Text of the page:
Brochure produced as a way to appeal for funds in order to provide for equipment in the 1925-27 extension of the Hawthorn Building. Contains statistics for enrolment and attendance at Leicester Colleges of Art and Technology from the years of 1911-26. Also contains a brief history on the colleges, as well as the links they had to many of Leicester's manufacturing industries. The front cover contains the archway entrance of Hawthorn, with the title, 'The Gate of Opportunity'. A similar image and title can be seen in the 1927 prospectus.
Fundraising Brochure, Leicester Colleges of Art and Technology
- This material is held at
- ReferenceGB 3071 D/048
- Dates of Creation1927
- Name of Creator
- Language of MaterialEnglish
- Physical Description2 brochures
Scope and Content
Administrative / Biographical History
In 1897 the Leicester School of Art (founded 1870) and the Leicester Technical School (founded 1882) were merged and brought under the control of the Town Council. The new institution was renamed the Leicester Municipal Technical and Art School.
In order to accommodate this new institution a new building was begun in a part of Leicester known as 'the Newarke'. The School building was constructed as one long wing with a grand central entrance. Today this is the part of the building which faces the Hugh Aston building. The foundation stone was laid on 30 March 1896 and the building was opened on 5 October 1897. It soon proved too small and extensions were planned. The first extension was the south wing, now the side of the building which faces along Richmond Street, which was opened in 1909. The west wing opposite the Portland building was built between 1927 and 1928. In order to construct this wing an asylum for orphan girls, which had been founded by the vicar of St Mary de Castro in 1800, was demolished.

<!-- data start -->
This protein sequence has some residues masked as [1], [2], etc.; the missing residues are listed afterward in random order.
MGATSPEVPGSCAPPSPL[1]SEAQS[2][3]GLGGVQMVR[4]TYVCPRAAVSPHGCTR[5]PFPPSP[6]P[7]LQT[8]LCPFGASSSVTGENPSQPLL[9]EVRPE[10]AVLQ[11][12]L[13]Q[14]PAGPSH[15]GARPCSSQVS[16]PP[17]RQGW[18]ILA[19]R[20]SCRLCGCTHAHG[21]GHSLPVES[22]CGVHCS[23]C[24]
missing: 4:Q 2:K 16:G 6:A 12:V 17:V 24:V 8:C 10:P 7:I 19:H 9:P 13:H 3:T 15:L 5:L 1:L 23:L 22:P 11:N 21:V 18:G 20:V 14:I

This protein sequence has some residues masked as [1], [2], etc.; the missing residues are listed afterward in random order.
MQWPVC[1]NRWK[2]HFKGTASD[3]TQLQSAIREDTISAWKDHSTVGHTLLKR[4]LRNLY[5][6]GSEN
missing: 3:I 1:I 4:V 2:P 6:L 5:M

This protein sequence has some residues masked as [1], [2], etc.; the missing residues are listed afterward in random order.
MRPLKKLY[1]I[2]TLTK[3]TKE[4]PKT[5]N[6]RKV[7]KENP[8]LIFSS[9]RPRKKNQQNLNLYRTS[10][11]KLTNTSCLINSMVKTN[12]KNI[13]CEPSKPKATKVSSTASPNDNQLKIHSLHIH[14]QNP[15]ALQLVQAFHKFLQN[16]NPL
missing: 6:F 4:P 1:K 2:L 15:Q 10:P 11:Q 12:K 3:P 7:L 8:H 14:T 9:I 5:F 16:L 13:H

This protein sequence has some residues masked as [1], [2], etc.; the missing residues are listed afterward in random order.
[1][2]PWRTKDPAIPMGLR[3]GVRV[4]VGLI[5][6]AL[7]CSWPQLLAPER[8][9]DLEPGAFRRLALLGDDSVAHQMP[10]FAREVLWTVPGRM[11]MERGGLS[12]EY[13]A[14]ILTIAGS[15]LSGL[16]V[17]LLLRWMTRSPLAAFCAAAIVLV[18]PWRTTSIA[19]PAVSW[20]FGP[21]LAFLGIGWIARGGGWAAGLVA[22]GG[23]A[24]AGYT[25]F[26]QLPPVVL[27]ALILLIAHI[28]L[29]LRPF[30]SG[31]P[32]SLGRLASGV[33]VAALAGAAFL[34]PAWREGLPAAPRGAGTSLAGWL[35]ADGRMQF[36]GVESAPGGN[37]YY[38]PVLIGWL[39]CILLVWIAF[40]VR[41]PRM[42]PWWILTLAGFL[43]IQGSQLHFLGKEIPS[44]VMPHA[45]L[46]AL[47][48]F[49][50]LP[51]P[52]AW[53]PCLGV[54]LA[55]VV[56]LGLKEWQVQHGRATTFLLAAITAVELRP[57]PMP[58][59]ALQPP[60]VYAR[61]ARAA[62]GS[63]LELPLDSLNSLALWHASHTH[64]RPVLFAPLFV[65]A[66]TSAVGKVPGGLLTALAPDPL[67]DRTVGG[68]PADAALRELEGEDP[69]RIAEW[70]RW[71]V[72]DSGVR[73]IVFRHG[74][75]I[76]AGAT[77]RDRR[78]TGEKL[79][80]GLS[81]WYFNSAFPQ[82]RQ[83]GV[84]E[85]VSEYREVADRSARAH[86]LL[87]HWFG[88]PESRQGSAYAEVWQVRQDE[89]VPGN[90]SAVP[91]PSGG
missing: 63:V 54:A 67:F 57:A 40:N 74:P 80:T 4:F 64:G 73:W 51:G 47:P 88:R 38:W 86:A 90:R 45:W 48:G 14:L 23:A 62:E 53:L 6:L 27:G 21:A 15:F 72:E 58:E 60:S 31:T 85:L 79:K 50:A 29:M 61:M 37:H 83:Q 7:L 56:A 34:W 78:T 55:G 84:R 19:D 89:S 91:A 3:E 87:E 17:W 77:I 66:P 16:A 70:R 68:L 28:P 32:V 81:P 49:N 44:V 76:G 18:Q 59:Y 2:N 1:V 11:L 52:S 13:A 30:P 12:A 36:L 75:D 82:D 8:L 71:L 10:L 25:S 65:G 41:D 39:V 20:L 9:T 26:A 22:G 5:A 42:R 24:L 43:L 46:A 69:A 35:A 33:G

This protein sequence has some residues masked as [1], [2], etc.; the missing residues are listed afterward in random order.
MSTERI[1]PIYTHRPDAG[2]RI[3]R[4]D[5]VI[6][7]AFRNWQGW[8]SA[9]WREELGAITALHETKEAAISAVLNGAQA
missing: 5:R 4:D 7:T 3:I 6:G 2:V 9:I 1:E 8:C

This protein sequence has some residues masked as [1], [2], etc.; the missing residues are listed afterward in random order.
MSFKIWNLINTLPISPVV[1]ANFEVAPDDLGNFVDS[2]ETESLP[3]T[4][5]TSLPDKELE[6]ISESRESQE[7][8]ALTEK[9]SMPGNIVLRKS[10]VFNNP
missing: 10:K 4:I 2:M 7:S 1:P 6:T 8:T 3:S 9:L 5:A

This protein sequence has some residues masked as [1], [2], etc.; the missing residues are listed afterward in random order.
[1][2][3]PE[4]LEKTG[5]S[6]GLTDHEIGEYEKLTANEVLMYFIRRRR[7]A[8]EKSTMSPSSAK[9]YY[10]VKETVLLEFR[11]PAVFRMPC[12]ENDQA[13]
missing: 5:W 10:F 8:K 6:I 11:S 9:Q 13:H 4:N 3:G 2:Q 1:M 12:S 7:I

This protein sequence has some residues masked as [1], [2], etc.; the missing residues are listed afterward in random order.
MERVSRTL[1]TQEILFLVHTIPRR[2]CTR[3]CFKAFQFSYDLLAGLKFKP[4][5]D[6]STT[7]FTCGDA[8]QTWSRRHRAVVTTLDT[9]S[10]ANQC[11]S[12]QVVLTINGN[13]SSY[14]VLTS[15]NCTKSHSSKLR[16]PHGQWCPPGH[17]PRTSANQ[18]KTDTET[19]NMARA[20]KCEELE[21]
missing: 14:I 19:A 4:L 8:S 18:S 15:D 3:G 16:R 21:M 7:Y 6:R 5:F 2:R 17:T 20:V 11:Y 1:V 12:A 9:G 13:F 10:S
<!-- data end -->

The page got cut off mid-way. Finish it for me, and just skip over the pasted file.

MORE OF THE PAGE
The final wing was the north wing, facing Trinity House (at this date still a hospital for the poor). In order to construct this wing, a grand old house, known as Shipley Ellis House after the owner, a prominent industrialist, had to be destroyed. Construction took place between 1935 and 1939. The building is still part of the modern De Montfort University campus, known as the Hawthorn Building.
Open for general access. External researchers are advised to make an appointment with the Archivist.
Part of the institutional records of the University.
Physical Characteristics and/or Technical Requirements
The brochures are in good condition.
Catalogued by Gursharan Hayre, Graduate champion, January 2018
Conditions Governing Use
Material may be copied for research purposes only, subject to copyright regulations and the condition of the material.